David Bourget (Western Ontario)
David Chalmers (ANU, NYU)
Rafael De Clercq
Jack Alan Reynolds
Learn more about PhilPapers
Journal of Business Ethics 87 (4) (2009)
In 2004, the United States Sentencing Commission amended the Federal Sentencing Guidelines to allow firms that create “effective compliance and ethics programs” to receive better treatment if prosecuted for fraud. Effective compliance and ethics, however, appear to be limited to activities focused on complying with the firms’ internal legal and ethical standards. We explored a potential connection between the firms’ external corporate social responsibility (CSR) behaviors and internal compliance: Is there an organizationally valid relationship between these two firm activities? That is, when organizations demonstrate CSR with behaviors external to the firm, such as employee volunteerism, are their employees more likely to demonstrate uncompromised legal and ethical compliance behavior internally? We collected data from 164 working professionals enrolled in a top-tier MBA program in the southeastern United States regarding their employer-sponsored volunteer activities and their intentions to comply in various organizational compliance vignettes. We found that employer-sponsored volunteerism is associated with uncompromised compliance choices in one of the three vignettes. This finding indicates preliminary support for further inquiry into the relationship within the firm between external CSR behaviors and policies regarding organizational compliance. Post hoc analyses suggest that employer-sponsored volunteerism is strongly associated with a positive organizational identity, but organizational identity is not associated with the significant compliance vignette. This evidence suggests that the underlying mechanism that connects external CSR behaviors and internal compliance intentions is complex and requires future study.
|Keywords||No keywords specified (fix it)|
|Categories||categorize this paper)|
Setup an account with your affiliations in order to access resources via your University's proxy server
Configure custom proxy (use this if your affiliation does not provide a proxy)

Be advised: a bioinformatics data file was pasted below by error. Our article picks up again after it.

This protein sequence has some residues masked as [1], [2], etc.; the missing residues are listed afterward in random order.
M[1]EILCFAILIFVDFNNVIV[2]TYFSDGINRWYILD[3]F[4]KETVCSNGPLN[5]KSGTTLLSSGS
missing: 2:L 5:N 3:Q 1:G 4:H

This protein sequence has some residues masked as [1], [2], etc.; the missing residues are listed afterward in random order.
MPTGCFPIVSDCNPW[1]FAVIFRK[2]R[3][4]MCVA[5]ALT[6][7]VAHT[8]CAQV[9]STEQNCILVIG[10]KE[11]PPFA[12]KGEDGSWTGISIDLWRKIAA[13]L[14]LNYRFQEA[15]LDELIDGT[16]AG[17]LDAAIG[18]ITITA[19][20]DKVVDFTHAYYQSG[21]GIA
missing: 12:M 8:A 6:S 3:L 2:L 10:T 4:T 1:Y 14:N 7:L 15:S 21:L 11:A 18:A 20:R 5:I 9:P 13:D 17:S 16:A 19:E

|Through your library|
References found in this work BETA
No references found.
Citations of this work BETA
No citations found.
Similar books and articles
Heidi S. C. A. Muijen (2004). Corporate Social Responsibility Starts at University. Journal of Business Ethics 53 (1/2):235 - 246.
Paul Fiorelli & Ann Marie Tracey, Why Comply? Organizational Guidelines Offer a Safer Harbor in the Storm.
O. C. Ferrell, Debbie Thorne LeClair & Linda Ferrell (1998). The Federal Sentencing Guidelines for Organizations: A Framework for Ethical Compliance. [REVIEW] Journal of Business Ethics 17 (4):353-363.
Janie M. Harden Fritz, Ronald C. Arnett & Michele Conkel (1999). Organizational Ethical Standards and Organizational Commitment. Journal of Business Ethics 20 (4):289 - 299.
John Peloza & Derek N. Hassay (2006). Intra-Organizational Volunteerism: Good Soldiers, Good Deeds and Good Politics. [REVIEW] Journal of Business Ethics 64 (4):357 - 379.
Hoje Jo & Maretno A. Harjoto (2011). Corporate Governance and Firm Value: The Impact of Corporate Social Responsibility. [REVIEW] Journal of Business Ethics 103 (3):351-383.
John Peloza, Simon Hudson & Derek N. Hassay (2009). The Marketing of Employee Volunteerism. Journal of Business Ethics 85 (2):371 - 386.
Hae-Ryong Kim, Moonkyu Lee, Hyoung-Tark Lee & Na-Min Kim (2010). Corporate Social Responsibility and Employee—Company Identification. Journal of Business Ethics 95 (4):557 - 569.
Heidi S. C. A. MuijenHeidi (2004). Corporate Social Responsibility Starts at University. Journal of Business Ethics 53 (1-2):235-246.
Susan M. Houghton, Joan T. A. Gabel & David W. Williams (2009). Connecting the Two Faces of CSR: Does Employee Volunteerism Improve Compliance? [REVIEW] Journal of Business Ethics 87 (4):477 - 494.
Added to index2009-05-04
Total downloads3 ( #333,454 of 1,410,030 )
Recent downloads (6 months)1 ( #177,059 of 1,410,030 )
How can I increase my downloads?